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Steel Making

Hardening High-speed Steel
In forging use coke for fuel in the forge. Heat steel slowly ...

Cyanide Bath For Tool Steels
All high-carbon tool steels are heated in a cyanide bath. Wi...

Carbon-steel Forgings
Low-stressed, carbon-steel forgings include such parts as car...

The Penetration Of Carbon
Carburized mild steel is used to a great extent in the manufa...

Testing And Inspection Of Heat Treatment
The hard parts of the gear must be so hard that a new mill f...

This steel like any other steel when distorted by cold worki...

An Automatic Temperature Control Pyrometer
Automatic temperature control instruments are similar to the ...

Mushet And Bessemer
That Mushet was "used" by Ebbw Vale against Bessemer is, perh...

Protective Screens For Furnaces
Workmen needlessly exposed to the flames, heat and glare from...

Steel Can Be Worked Cold
As noted above, steel can be worked cold, as in the case of ...

Detrimental Elements
Sulphur and phosphorus are two elements known to be detrimen...

Annealing To Relieve Internal Stresses
Work quenched from a high temperature and not afterward tempe...

Case-hardening Treatments For Various Steels
Plain water, salt water and linseed oil are the three most co...

Molybdenum steels have been made commercially for twenty-five...

Temperatures To Use
As soon as the temperature of the steel reaches 100 deg.C. (...

Pyrometers For Molten Metal
Pyrometers for molten metal are connected to portable thermoc...

Piston Pin
The piston pin on an aviation engine must possess maximum res...

Leeds And Northrup Optical Pyrometer
The principles of this very popular method of measuring tempe...

Knowing What Takes Place
How are we to know if we have given a piece of steel the ver...

The Theory Of Tempering
Steel that has been hardened is generally harder and more br...

Short Method Of Treatment


In the new method, the packed pots are
run into the case-hardening furnaces, which are heated to 1,600 deg.F.
On the insertion of the cold pots, the temperature naturally falls.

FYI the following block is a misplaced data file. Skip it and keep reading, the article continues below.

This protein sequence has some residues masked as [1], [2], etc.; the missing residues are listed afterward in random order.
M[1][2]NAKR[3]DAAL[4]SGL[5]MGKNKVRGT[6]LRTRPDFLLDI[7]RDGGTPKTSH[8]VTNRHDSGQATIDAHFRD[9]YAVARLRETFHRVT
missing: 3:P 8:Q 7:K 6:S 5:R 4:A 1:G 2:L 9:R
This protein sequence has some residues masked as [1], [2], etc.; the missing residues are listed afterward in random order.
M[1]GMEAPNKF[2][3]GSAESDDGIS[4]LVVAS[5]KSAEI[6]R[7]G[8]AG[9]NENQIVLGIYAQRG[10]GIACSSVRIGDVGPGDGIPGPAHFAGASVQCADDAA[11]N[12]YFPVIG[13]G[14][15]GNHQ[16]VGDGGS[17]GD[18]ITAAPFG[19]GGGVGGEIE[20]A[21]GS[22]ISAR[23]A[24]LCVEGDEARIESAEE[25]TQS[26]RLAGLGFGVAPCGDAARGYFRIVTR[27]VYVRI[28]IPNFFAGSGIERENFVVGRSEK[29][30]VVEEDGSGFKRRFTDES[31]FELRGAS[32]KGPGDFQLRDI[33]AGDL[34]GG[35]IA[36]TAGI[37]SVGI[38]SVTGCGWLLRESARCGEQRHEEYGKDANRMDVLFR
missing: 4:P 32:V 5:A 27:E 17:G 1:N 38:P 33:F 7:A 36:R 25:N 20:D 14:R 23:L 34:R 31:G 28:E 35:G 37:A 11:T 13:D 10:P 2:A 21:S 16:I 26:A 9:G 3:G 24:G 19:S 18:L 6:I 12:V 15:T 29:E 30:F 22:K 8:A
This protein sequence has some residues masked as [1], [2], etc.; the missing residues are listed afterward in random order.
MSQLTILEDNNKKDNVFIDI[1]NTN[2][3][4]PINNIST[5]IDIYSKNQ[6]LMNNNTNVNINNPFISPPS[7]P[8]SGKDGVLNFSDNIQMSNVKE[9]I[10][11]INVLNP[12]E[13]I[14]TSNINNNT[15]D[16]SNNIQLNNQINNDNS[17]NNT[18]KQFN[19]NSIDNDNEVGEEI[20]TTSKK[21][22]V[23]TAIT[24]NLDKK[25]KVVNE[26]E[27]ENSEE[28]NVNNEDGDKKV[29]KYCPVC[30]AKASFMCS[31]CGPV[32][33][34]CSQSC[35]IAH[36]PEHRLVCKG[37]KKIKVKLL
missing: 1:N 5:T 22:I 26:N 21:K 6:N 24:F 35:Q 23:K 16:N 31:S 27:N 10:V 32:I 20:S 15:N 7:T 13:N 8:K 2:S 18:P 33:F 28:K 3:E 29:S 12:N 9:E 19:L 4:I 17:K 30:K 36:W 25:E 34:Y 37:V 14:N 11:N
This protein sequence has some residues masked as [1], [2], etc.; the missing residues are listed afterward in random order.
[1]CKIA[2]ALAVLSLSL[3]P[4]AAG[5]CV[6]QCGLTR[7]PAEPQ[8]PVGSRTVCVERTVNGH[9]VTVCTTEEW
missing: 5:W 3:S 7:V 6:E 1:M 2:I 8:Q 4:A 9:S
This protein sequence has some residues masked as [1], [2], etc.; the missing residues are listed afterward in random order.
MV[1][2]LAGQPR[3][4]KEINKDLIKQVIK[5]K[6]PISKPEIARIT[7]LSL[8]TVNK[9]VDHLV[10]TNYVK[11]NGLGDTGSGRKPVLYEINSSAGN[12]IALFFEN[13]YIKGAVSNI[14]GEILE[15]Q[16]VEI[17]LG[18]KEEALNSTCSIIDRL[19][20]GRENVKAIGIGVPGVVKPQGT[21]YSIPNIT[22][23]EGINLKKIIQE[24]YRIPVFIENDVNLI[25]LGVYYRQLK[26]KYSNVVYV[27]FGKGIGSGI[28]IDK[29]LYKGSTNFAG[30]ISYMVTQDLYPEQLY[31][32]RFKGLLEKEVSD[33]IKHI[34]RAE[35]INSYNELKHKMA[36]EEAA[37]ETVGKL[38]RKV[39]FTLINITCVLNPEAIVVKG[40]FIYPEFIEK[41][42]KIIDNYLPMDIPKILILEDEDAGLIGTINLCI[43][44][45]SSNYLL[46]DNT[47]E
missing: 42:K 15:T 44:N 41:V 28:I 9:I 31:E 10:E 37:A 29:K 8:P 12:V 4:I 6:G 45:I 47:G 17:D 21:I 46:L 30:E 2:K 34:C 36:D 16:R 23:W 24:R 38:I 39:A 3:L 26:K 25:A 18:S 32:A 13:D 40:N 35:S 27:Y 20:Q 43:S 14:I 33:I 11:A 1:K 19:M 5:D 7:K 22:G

The amount of this fall is dependent upon a number of variables,
but it averages nearly 500 deg.F. as shown in the pyrometer chart,
Fig. 61. The work and furnace must be brought to 1,600 deg.F. Within
2-1/2 hr.; otherwise, a longer time will be necessary to obtain
the desired depth of case. On this work, the depth of case required
is designated in thousandths, and on crown gears, the depth in
0.028 in. Having brought the work to a temperature of 1,600 deg.F.
the depth of case mentioned can be obtained in about 5-1/2 hr. by
maintaining this temperature.

As stated before, at the top of each pot are several test pieces
consisting of a whole scrap gear and several sections. After the
pots have been heated at 1,600 deg.F. for about 5-1/4 hr., they are
removed, and a scrap-section test-piece is quenched direct from
the pot in mineral oil at not more than 100 deg.F. The end of a tooth
of this is then ground and etched to ascertain the depth of case.
As these test pieces are of exactly the same cross-section as the
gears themselves, the carburizing action is similar. When the depth
of case has been found from the etched test pieces to be satisfactory,
the pots are removed. The iron ball then is dropped into the tube
to seal the hole in the bottom of the pot; the cover and the tube
are removed, and the gears quenched direct from the pot in mineral
oil, which is kept at a temperature not higher than 100 deg.F.

Next: The Effect

Previous: The Packing Department

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